SEOUL/TOKYO • South Korea will continue to share military intelligence with Japan via a three-way channel involving the US, Seoul said yesterday as it formally notified Tokyo that it will scrap their bilateral intelligence-sharing deal.
The termination of the hard-won military pact, concluded in 2016 after years of talks, comes amid a torrent of criticism and rising concern from Tokyo and Washington that the move will jeopardise East Asia security.
However, South Korea's Deputy National Security Adviser Kim Hyun-chong stood by the decision, insisting that it was "taken in accordance with national interest".
Addressing the media yesterday, he added that South Korea's efforts to reach a diplomatic solution were ignored by Japan "in a clear affront to our national pride and a breach of diplomatic etiquette", and that there was "no longer any justification" to maintain the pact.
However, he gave an assurance his government will work towards ensuring that its alliance with the United States will not be weakened as a result, and instead become "even more solid".
He said the sharing of military information with Japan can still continue with the US as an intermediary under the Trilateral Information Sharing Agreement signed by the three parties in 2014.
South Korea's pullout, first announced on Thursday, appeared to blindside Japan as their row over territory, history and trade spilt over into the defence realm.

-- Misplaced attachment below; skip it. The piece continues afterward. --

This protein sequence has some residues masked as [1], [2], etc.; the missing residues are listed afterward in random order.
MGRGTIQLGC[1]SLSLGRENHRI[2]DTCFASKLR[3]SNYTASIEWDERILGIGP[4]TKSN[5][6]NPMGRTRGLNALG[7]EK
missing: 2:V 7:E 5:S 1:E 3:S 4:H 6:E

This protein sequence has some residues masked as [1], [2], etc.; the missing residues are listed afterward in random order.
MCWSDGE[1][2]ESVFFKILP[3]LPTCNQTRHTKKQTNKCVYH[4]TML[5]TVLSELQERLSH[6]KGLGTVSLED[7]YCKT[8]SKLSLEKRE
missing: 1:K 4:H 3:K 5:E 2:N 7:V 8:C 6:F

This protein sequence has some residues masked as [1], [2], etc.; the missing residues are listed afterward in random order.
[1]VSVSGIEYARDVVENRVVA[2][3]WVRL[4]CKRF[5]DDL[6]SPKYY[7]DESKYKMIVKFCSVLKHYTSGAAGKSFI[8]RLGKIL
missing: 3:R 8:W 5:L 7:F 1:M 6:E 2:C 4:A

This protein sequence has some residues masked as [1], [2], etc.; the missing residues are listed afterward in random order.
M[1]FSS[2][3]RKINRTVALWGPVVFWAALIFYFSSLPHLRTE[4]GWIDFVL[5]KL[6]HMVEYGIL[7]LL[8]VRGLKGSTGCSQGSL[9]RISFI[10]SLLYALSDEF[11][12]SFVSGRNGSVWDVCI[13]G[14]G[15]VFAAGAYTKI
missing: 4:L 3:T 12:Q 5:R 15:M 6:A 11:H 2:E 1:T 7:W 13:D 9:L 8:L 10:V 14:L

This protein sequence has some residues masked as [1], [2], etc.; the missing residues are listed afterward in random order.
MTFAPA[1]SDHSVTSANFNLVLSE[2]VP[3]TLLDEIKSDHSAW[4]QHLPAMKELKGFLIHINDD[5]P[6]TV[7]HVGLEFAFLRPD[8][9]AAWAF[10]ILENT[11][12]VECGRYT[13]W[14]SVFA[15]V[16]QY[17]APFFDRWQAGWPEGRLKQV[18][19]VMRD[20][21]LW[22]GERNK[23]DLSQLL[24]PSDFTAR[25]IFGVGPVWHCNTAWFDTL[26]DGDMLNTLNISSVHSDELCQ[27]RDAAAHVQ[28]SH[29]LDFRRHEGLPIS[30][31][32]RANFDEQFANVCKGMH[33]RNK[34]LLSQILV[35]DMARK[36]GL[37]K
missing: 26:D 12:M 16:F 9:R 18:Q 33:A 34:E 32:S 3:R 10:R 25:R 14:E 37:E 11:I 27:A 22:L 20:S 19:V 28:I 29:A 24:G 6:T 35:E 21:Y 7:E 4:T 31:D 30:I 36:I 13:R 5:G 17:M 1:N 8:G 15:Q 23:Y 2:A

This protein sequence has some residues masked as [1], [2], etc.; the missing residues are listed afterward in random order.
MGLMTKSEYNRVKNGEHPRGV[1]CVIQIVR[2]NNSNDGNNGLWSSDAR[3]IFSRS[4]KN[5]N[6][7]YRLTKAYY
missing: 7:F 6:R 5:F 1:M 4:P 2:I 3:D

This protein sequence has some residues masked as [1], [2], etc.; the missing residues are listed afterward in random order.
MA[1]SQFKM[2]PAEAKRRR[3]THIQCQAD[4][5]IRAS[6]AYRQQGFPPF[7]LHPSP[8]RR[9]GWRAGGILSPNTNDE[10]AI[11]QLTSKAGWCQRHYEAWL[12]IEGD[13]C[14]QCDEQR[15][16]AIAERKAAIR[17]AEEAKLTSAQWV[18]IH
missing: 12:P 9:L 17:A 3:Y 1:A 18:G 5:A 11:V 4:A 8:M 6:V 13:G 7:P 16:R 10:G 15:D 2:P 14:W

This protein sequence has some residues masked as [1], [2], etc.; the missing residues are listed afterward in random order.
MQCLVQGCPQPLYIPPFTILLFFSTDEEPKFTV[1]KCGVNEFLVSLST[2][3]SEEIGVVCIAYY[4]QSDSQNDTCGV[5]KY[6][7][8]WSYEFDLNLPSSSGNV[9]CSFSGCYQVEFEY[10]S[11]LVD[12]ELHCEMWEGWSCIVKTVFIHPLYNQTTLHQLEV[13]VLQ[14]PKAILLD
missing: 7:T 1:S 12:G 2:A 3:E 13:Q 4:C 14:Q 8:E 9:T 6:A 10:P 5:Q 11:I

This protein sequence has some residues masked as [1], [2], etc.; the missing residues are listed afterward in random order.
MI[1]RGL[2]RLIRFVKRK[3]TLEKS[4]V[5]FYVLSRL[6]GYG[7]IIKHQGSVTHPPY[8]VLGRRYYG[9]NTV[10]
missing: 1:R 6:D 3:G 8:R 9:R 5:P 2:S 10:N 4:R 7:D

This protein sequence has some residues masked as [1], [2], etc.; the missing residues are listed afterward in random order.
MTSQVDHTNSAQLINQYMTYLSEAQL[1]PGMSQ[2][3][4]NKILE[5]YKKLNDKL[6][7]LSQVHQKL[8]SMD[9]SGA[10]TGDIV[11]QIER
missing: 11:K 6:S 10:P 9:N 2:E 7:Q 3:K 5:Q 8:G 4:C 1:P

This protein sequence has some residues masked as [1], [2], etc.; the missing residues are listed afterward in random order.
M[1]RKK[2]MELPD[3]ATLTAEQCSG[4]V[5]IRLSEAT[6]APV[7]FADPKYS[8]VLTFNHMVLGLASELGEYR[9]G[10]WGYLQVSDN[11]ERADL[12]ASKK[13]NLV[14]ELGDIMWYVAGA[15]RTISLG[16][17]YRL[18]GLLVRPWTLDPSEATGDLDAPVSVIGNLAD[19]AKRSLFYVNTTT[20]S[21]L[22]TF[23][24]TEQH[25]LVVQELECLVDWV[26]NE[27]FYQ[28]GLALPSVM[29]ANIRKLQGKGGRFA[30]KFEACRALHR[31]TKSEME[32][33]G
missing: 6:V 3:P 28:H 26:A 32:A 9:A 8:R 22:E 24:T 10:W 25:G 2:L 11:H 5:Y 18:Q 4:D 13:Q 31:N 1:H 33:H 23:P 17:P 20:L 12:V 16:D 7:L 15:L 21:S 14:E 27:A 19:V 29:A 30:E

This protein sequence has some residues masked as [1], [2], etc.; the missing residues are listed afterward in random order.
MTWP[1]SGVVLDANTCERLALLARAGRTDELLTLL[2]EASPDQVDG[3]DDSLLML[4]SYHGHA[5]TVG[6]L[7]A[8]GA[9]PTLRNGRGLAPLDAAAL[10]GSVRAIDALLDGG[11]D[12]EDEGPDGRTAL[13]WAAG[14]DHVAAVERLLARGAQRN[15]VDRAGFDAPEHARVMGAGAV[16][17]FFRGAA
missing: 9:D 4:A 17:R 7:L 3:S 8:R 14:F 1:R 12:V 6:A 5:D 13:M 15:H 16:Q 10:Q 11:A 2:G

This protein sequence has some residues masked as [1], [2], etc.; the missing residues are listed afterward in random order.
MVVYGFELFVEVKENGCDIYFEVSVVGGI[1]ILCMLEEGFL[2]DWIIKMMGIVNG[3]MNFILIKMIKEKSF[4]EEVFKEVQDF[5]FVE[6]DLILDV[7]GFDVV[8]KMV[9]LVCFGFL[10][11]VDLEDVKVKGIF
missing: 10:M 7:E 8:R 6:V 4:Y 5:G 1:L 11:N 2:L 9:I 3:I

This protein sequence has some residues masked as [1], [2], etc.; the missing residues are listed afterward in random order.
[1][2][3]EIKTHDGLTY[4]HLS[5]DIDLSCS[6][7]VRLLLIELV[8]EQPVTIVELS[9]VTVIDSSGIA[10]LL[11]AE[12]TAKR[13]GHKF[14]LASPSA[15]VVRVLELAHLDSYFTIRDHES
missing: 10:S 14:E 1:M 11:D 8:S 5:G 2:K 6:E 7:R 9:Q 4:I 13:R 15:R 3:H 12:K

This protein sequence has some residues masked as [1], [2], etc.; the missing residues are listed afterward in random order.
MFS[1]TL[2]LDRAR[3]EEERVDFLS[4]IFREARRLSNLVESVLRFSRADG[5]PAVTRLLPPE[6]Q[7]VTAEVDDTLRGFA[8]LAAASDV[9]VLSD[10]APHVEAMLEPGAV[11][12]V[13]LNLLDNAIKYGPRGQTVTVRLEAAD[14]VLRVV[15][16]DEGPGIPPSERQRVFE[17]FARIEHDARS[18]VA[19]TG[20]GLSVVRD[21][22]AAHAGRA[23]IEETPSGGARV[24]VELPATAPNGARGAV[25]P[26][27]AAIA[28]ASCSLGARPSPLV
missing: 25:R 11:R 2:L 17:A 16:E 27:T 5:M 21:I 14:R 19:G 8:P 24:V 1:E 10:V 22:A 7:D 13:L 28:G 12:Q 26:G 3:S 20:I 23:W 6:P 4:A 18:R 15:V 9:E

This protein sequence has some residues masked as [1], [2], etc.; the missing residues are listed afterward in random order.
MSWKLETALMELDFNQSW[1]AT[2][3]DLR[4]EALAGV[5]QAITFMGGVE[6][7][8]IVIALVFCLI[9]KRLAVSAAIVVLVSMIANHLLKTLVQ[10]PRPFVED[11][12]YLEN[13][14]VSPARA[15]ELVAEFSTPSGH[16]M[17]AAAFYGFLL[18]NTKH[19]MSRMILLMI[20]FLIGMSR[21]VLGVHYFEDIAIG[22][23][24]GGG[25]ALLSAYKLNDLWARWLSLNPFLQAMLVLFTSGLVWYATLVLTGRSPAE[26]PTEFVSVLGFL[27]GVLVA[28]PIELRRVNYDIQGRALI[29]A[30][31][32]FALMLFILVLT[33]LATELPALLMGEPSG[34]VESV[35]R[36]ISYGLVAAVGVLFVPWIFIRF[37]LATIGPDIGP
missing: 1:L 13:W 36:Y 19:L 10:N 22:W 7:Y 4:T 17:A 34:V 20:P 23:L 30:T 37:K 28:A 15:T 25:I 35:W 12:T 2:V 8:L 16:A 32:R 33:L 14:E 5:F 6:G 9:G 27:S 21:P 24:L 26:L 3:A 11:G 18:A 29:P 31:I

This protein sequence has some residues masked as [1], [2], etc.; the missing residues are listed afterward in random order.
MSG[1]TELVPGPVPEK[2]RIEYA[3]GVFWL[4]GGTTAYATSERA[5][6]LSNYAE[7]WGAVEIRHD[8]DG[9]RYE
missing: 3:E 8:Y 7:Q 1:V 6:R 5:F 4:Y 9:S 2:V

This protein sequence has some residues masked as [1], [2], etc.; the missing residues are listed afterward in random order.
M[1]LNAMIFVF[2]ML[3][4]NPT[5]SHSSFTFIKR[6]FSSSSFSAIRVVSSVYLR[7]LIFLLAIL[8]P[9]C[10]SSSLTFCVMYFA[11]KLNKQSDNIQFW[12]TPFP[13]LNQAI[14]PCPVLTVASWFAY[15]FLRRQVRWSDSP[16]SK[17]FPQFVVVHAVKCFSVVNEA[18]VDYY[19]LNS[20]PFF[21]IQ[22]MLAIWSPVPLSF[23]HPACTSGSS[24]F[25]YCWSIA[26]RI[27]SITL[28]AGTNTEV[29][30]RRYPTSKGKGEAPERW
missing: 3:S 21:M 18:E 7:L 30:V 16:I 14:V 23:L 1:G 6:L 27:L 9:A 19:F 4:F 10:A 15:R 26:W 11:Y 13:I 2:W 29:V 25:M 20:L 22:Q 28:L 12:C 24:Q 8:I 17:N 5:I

Japanese Prime Minister Shinzo Abe accused South Korea of damaging mutual trust and failing to keep past promises, including a 1965 wartime reparations treaty that forms the basis of bilateral ties today.
"We have consistently acted from the position that cooperation between Japan, the United States and South Korea will not be unduly affected when dealing with the North-east Asia security environment," he told reporters before leaving for France to attend the Group of Seven leaders' summit, where he will meet US President Donald Trump.
Japanese Defence Minister Takeshi Iwaya warned that Seoul's decision was a "response that totally misjudges the national security environment of the region", adding that it would likely be more difficult for direct defence cooperation between the two countries.
Meanwhile, US Secretary of State Mike Pompeo said he was "disappointed" by South Korea's decision to terminate the agreement, known as the General Security of Military Information Agreement. The annual deal would have automatically been renewed in November, allowing both countries to share notes on North Korea's missile and nuclear tests.
The Pentagon, meanwhile, expressed "strong concern and disappointment", saying that the "integrity of our mutual defence and security ties must persist despite frictions in other areas of the South Korea-Japan relationship".
On Aug 16, South Korean President Moon Jae-in had struck a conciliatory tone in offering an olive branch for dialogue and cooperation in a speech to mark the end-of-war anniversary.
South Korea's Deputy National Security Adviser Kim said they informed Japan of the speech in advance, but "Japan did not show any response and even failed to show any appreciation for this gesture".
In addressing concerns raised by the US, Mr Kim said it was natural for the US to feel disappointed as it had hoped for the extension of the deal.
However, he stressed that his government had consulted the US adequately before making the decision.